New Wells Fargo & Co. President and CEO Charles Scharf is still in the early phases of his review of the bank's businesses and strategy, but "everything is on the table" in terms of possible exits and divestitures, according to CFO John Shrewsberry.
"Charlie is going to want take a good look at every business as it exists today," Shrewsberry said during an investor presentation on Dec. 10. "He's certainly not beholden to decisions that we made previously."
Scharf was named Wells Fargo's CEO in late September and officially started the job in late October. In his public debut in the role when the appointment was announced, he lauded the bank's expansive business franchises and called them a strong "base to build from."
Wells Fargo has made some relatively modest business line exits and reductions recently, including the sales of its commercial real estate brokerage, a retirement and trust business and a group of branches in the Midwest. It has also been selling off a portfolio of option adjustable-rate mortgages that it acquired when it bought Wachovia Corp. "We finally found the right market to move them off of our books," Shrewsberry said.
Shrewsberry declined to provide a specific update on Wells Fargo's expense outlook, saying the company's year-end planning process is underway. The bank's spending has been elevated as it works to beef up its compliance and risk infrastructure and recover from a series of consumer scandals that have impacted it since 2016. Over the long term, the company's efficiency ratio should move back in line with peers because of the similarity across their businesses, Shrewsberry said.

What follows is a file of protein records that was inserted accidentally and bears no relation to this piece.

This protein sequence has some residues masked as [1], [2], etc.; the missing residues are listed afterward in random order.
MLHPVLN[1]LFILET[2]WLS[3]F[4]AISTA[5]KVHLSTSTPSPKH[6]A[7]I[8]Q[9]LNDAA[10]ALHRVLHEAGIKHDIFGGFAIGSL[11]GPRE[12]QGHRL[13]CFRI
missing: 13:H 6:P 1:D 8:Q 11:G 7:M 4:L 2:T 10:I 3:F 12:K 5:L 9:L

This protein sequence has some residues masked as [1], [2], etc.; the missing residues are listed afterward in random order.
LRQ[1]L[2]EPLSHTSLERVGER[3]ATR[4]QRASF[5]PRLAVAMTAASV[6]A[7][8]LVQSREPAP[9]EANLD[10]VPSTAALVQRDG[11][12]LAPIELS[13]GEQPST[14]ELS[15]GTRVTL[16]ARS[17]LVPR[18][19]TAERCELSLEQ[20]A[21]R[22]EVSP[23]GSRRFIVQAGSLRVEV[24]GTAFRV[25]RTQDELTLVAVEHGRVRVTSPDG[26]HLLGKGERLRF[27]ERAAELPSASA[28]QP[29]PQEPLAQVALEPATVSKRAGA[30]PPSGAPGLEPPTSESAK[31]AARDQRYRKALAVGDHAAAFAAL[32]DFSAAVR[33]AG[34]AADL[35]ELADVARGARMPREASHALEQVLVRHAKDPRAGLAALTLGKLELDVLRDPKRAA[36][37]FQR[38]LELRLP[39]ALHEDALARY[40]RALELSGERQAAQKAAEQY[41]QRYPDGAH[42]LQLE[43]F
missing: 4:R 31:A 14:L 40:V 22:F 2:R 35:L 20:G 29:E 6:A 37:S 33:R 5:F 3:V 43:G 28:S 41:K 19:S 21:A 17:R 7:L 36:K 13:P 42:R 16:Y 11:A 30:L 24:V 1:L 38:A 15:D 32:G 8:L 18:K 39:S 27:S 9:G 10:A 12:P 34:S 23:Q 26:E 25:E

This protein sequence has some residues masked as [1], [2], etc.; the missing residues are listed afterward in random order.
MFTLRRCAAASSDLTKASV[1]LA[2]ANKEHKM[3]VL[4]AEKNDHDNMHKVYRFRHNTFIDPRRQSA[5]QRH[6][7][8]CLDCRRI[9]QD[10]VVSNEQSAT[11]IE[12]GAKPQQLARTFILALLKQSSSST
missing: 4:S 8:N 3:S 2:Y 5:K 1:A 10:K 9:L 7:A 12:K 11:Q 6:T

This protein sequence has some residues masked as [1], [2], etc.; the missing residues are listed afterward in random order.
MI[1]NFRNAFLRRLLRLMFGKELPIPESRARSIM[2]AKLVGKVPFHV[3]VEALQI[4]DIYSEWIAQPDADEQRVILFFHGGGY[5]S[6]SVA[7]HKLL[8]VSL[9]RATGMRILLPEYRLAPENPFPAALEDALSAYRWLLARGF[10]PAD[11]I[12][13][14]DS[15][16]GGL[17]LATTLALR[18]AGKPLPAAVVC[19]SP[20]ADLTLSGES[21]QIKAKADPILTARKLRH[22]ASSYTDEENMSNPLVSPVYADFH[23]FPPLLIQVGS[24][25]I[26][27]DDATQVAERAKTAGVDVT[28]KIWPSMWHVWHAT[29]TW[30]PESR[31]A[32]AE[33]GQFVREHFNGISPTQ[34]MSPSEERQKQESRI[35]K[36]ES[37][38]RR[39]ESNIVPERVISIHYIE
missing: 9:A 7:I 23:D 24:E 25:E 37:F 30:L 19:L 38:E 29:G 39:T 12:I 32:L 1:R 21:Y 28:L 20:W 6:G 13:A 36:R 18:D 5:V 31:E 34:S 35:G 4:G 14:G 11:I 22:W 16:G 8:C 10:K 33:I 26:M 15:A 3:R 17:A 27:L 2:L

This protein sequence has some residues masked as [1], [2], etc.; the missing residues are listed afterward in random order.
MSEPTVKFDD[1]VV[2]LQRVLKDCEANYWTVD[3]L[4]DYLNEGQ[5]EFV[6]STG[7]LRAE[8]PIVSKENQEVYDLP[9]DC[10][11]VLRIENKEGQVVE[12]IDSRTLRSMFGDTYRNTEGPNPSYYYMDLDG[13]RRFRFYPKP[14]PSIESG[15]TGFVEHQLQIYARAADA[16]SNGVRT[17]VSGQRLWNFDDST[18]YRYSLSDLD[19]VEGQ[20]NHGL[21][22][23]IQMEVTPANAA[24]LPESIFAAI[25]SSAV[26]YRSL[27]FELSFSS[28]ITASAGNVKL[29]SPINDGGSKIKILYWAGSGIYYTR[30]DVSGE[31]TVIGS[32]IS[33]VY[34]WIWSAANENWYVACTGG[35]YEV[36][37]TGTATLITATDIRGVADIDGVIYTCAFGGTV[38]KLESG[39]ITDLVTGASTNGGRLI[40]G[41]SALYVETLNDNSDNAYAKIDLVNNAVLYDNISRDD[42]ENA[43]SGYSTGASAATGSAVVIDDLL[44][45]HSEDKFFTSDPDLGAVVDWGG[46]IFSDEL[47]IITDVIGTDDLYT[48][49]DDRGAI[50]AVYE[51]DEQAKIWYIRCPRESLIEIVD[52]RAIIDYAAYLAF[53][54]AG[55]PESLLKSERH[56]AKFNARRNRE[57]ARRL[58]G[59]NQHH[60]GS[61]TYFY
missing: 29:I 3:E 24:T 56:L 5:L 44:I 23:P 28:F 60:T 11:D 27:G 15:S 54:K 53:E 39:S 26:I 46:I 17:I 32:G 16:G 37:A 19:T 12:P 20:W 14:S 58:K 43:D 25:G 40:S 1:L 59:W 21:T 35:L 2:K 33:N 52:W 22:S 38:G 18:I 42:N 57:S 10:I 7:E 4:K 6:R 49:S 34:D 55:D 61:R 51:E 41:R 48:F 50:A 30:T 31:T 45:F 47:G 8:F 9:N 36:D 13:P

"There's no reason why we should be less efficient than banks of our size," he said. "We should be more efficient."
Overall, Shrewsberry said, "Charlie is very new and just underway with his review of all of our businesses and activities," and Scharf's first priority remains risk and controls.
Shrewsberry sketched out the "process by process and risk by risk" remediation process Wells Fargo is carrying out under its consent order the with Federal Reserve, saying that once the bank reaches a "certain point," it will ask a third party to check its work and report to the Fed for its verdict.
"That isn't scheduled at the moment," he said. "It'll be in the relatively near future."
Shrewsberry said Wells Fargo has about $40 billion left under an element of the consent order that caps its asset size. He said the bank can reduce wholesale funding as deposits grow and trim assets "that don't really work that hard for us" to accommodate loan growth. "It's relatively easy to manage" day to day, Shrewsberry said, adding that there is enough room to maneuver to meet customer needs "for some period of time."
But "it is a constraint on the business," Shrewsberry said.